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The next rapid (Class II+) follows shortly. Experts can run the first part but it becomes progressively trickier and shallower. The last part will have to be waded. In high flows there are a number of ledges with small hydraulics near the bottom of this rapid.

There follows approximately 22 kilometers of rapid-free travel down the Geikie River. However, the canoeist is advised that there are few camping opportunities on Middleton Lake.


74 H/8 416718

Following this calm stretch the river narrows and turns abruptly to the right or east. Most of this set of rapids (easy Class II) must be waded, but portions can be run if water levels are high enough. In high flows, this is a rock garden and the canoeist will have to pick there way through the rocks.


74 H/8 420717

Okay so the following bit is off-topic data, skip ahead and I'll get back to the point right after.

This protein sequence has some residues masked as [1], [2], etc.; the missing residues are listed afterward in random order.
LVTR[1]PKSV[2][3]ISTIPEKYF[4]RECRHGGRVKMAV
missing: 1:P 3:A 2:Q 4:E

After another sharp bend about 400 meters further downstream, more rapids (Class III) occur which can be run in part and waded in part. There are two options open to the canoeist. On river right, the canoeist can run and wade down (following a moderately sharp bend to the left) to a large rock on the right hand side where the river then takes a sharp bend to the right. In high flows the water here is too fast to line safely and the canoes will have to carry/drag over this large rock to an eddy below. Alternatively the canoeist can run and wade down river left, reentering the rapids in an eddy on river left at about the point the river takes the previously mentioned sharp turn to the right. Again, the canoeist is strongly advised to scout this rapid from the shore before taking any action.